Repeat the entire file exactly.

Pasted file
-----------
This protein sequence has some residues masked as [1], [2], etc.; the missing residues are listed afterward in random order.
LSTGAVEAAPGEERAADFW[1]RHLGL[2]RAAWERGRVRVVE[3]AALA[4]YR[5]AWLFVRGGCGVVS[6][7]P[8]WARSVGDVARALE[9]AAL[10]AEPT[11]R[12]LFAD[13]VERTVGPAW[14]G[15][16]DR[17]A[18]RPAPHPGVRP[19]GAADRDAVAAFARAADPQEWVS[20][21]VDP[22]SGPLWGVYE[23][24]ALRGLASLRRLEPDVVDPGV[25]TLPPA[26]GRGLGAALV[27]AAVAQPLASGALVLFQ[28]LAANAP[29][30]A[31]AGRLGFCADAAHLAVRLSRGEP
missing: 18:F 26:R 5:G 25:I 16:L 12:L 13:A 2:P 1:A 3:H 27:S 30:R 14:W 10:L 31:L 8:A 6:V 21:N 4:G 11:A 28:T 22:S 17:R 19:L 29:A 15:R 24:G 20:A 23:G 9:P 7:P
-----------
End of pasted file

This protein sequence has some residues masked as [1], [2], etc.; the missing residues are listed afterward in random order.
LSTGAVEAAPGEERAADFW[1]RHLGL[2]RAAWERGRVRVVE[3]AALA[4]YR[5]AWLFVRGGCGVVS[6][7]P[8]WARSVGDVARALE[9]AAL[10]AEPT[11]R[12]LFAD[13]VERTVGPAW[14]G[15][16]DR[17]A[18]RPAPHPGVRP[19]GAADRDAVAAFARAADPQEWVS[20][21]VDP[22]SGPLWGVYE[23][24]ALRGLASLRRLEPDVVDPGV[25]TLPPA[26]GRGLGAALV[27]AAVAQPLASGALVLFQ[28]LAANAP[29][30]A[31]AGRLGFCADAAHLAVRLSRGEP
missing: 18:F 26:R 5:G 25:I 16:L 12:L 13:A 2:P 1:A 3:H 27:S 30:R 14:W 10:L 31:L 8:A 6:V 21:N 4:G 11:A 28:T 22:S 17:R 19:L 29:A 15:R 24:G 20:A 23:G 9:P 7:P